New biopolymers research imagines alternative material relations, and makes these visible in affective and tangible ways. Raewyn’s research draws on theories of feminist new materialism and science and technology studies, to understand how aesthetics and materiality produce political, social, and scientific impacts. Raewyn’s work has been presented in public artworks like the Wellington City Council Courtenay Place Lightboxes (2019); exhibitions like Not Standing Still (2018); in national awards like the Molly Morpeth Canaday Painting Awards (2019); international residencies like Enough Room for Space in Belgium (2018) and the Jan van Eyck Academy in the Netherlands—who are developing a biomaterials research collection that includes her work. Process-based parts of Hannah’s research are presented in real time on social media platforms like Instagram, reaching a range of audiences, gaining recognition within Aotearoa New Zealand and cited or acknowledged by prominent researchers like Stanford archaeologist Dr Michael Shanks. Beyond the PhD, future development and application of these materials will happen in collaboration with scientists, and within international or local teaching and/or post-doc positions, and facilitation of projects that engage with other practitioners.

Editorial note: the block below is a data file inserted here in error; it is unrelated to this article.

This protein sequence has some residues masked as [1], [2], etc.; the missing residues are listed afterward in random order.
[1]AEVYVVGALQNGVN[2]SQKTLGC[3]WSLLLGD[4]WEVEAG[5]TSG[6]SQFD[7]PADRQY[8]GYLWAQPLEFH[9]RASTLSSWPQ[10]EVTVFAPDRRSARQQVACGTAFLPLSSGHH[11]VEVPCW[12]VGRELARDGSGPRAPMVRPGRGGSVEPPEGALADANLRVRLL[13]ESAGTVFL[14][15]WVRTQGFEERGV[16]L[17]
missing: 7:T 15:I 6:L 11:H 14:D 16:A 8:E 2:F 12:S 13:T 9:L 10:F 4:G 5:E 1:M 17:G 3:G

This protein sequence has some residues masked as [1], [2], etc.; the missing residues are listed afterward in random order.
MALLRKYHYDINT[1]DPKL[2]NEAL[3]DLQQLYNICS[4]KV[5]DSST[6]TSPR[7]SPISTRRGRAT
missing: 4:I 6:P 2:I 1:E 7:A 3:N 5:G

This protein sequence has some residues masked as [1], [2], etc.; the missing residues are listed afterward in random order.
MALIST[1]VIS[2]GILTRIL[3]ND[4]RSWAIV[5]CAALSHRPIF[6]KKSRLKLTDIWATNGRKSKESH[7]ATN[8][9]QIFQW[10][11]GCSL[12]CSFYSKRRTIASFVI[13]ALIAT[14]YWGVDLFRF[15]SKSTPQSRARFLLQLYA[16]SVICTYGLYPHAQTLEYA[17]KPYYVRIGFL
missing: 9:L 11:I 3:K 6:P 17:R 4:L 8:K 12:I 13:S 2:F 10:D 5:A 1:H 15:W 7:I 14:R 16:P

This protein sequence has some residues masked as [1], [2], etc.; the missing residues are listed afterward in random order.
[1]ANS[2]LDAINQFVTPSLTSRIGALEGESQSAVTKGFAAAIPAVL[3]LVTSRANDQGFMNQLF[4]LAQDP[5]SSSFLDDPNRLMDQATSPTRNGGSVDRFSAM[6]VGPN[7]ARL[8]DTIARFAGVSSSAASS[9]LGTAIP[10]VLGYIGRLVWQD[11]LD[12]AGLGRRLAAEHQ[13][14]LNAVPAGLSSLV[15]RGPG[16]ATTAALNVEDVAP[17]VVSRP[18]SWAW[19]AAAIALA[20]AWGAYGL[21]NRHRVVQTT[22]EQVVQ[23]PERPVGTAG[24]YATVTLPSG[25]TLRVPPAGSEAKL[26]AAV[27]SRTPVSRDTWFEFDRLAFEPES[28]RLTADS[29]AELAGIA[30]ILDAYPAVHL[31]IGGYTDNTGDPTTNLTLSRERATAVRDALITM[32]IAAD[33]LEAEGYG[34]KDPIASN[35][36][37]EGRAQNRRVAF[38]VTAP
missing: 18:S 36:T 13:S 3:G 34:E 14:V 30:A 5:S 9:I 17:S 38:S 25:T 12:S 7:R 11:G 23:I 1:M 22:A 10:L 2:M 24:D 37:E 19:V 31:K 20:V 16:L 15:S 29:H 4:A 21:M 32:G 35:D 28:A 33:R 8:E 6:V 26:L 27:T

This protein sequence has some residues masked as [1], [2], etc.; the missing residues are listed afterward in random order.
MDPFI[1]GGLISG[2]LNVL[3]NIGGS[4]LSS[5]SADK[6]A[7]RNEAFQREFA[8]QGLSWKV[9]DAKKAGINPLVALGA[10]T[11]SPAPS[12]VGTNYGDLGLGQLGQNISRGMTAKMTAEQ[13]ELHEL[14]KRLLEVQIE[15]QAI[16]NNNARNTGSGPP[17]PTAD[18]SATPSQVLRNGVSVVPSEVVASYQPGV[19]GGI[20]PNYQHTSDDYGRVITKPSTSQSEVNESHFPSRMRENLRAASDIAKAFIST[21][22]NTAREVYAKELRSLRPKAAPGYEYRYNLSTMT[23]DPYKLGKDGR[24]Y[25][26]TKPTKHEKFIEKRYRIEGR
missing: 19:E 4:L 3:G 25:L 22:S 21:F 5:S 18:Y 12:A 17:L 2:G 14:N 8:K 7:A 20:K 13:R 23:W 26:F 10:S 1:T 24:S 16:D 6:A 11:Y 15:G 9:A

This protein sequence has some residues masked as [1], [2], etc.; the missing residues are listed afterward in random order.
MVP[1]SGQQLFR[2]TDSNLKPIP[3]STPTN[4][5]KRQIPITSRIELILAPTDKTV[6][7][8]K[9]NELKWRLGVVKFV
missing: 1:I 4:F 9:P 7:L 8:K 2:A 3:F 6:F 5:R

GWNZ Fellowshop, 2020
In her practice-based PhD research Raewyn is investigating how scientifically derived biopolymer materials within art-making processes can generate new visual languages and discourse.